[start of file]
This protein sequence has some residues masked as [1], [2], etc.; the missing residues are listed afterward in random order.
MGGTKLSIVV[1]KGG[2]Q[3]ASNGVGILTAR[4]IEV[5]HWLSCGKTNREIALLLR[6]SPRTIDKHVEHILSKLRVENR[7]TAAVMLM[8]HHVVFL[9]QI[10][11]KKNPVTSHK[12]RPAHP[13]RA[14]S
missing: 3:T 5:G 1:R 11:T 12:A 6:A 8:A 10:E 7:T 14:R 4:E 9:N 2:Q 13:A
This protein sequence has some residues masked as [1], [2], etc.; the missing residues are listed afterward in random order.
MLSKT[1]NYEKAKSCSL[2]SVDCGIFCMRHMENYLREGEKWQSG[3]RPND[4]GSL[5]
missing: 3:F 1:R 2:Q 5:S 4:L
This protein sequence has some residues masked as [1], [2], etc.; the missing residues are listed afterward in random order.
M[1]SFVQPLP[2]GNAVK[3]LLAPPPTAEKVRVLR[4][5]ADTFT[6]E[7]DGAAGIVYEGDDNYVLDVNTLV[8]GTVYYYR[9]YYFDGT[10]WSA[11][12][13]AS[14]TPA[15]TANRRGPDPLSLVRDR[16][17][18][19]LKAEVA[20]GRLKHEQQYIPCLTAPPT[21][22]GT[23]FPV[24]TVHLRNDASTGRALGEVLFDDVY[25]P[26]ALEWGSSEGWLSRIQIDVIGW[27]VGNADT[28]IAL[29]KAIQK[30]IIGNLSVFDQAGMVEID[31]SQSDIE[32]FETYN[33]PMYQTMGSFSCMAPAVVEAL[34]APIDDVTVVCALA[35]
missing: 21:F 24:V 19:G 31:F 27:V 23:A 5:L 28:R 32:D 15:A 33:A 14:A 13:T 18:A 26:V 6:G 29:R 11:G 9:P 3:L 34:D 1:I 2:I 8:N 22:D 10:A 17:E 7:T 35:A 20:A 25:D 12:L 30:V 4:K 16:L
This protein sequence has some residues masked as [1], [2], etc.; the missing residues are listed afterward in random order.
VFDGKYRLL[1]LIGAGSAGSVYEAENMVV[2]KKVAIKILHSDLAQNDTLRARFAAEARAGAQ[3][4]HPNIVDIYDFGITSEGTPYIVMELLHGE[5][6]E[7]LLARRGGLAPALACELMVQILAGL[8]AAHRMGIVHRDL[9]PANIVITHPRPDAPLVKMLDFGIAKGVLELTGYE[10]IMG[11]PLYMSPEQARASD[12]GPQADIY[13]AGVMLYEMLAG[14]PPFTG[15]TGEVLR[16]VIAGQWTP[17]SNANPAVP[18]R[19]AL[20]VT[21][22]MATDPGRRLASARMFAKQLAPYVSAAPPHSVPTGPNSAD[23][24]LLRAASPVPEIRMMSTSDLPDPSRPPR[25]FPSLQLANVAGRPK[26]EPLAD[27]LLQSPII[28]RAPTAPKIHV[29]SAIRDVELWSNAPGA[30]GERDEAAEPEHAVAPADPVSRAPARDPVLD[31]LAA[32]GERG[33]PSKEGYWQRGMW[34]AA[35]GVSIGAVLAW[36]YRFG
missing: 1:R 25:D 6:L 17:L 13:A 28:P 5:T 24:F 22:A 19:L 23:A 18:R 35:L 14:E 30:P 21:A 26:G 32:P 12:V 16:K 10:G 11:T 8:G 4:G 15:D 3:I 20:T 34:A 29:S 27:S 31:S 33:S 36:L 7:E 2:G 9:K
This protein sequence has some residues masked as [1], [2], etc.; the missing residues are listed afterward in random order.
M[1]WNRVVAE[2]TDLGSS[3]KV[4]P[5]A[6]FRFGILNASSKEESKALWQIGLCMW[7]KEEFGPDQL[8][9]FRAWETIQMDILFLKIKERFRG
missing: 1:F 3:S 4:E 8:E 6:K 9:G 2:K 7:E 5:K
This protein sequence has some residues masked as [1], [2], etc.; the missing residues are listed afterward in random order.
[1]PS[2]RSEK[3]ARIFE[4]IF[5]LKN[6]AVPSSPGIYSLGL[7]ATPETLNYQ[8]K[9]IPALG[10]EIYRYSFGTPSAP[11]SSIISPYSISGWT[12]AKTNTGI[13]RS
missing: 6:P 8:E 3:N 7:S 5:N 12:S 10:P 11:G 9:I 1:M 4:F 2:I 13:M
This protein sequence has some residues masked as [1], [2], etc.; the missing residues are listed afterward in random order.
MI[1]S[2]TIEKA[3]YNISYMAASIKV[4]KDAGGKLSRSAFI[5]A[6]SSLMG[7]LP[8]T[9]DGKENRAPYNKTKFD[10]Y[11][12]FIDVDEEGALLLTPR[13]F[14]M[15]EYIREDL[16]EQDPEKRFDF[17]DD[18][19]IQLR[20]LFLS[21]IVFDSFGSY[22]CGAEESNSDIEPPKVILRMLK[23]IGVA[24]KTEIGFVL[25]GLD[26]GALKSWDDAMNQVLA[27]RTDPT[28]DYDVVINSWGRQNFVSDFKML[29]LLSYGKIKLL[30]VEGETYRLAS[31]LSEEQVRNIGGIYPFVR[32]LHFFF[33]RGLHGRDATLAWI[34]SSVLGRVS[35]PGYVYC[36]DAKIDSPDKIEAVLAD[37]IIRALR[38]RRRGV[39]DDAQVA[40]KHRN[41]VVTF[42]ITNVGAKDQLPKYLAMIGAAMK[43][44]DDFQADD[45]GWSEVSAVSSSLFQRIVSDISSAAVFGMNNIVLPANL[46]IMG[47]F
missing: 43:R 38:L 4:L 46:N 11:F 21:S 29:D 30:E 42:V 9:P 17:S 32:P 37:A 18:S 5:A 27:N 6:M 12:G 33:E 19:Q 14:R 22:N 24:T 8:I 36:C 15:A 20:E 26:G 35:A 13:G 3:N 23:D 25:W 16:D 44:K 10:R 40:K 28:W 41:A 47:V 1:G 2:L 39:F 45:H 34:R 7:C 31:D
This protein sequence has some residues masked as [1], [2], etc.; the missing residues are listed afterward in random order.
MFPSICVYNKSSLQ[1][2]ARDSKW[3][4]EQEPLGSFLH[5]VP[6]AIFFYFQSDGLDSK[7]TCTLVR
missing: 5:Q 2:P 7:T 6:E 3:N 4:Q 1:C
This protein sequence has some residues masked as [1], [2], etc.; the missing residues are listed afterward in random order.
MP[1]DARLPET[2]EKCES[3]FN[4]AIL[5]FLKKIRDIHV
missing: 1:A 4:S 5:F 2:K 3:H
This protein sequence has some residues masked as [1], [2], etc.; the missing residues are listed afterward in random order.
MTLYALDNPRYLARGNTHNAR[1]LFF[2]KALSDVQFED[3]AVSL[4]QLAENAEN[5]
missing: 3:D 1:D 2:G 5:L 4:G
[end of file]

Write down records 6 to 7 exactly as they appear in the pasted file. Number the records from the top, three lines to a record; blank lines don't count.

This protein sequence has some residues masked as [1], [2], etc.; the missing residues are listed afterward in random order.
[1]PS[2]RSEK[3]ARIFE[4]IF[5]LKN[6]AVPSSPGIYSLGL[7]ATPETLNYQ[8]K[9]IPALG[10]EIYRYSFGTPSAP[11]SSIISPYSISGWT[12]AKTNTGI[13]RS
missing: 6:P 8:E 3:N 7:S 5:N 12:S 10:P 11:G 9:I 1:M 4:F 2:I 13:M
This protein sequence has some residues masked as [1], [2], etc.; the missing residues are listed afterward in random order.
MI[1]S[2]TIEKA[3]YNISYMAASIKV[4]KDAGGKLSRSAFI[5]A[6]SSLMG[7]LP[8]T[9]DGKENRAPYNKTKFD[10]Y[11][12]FIDVDEEGALLLTPR[13]F[14]M[15]EYIREDL[16]EQDPEKRFDF[17]DD[18][19]IQLR[20]LFLS[21]IVFDSFGSY[22]CGAEESNSDIEPPKVILRMLK[23]IGVA[24]KTEIGFVL[25]GLD[26]GALKSWDDAMNQVLA[27]RTDPT[28]DYDVVINSWGRQNFVSDFKML[29]LLSYGKIKLL[30]VEGETYRLAS[31]LSEEQVRNIGGIYPFVR[32]LHFFF[33]RGLHGRDATLAWI[34]SSVLGRVS[35]PGYVYC[36]DAKIDSPDKIEAVLAD[37]IIRALR[38]RRRGV[39]DDAQVA[40]KHRN[41]VVTF[42]ITNVGAKDQLPKYLAMIGAAMK[43][44]DDFQADD[45]GWSEVSAVSSSLFQRIVSDISSAAVFGMNNIVLPANL[46]IMG[47]F
missing: 43:R 38:L 4:L 46:N 11:F 21:S 29:D 30:E 42:V 9:P 17:S 32:P 37:A 18:S 5:A 27:N 6:M 12:G 33:E 19:Q 14:R 22:N 24:T 8:I 36:C 15:A 20:E 26:G 35:A 13:G 3:N 23:D 25:W 16:D 44:K 10:R 40:K 28:W 41:A 47:V 1:G 2:L 39:F 45:H 34:R 7:C 31:D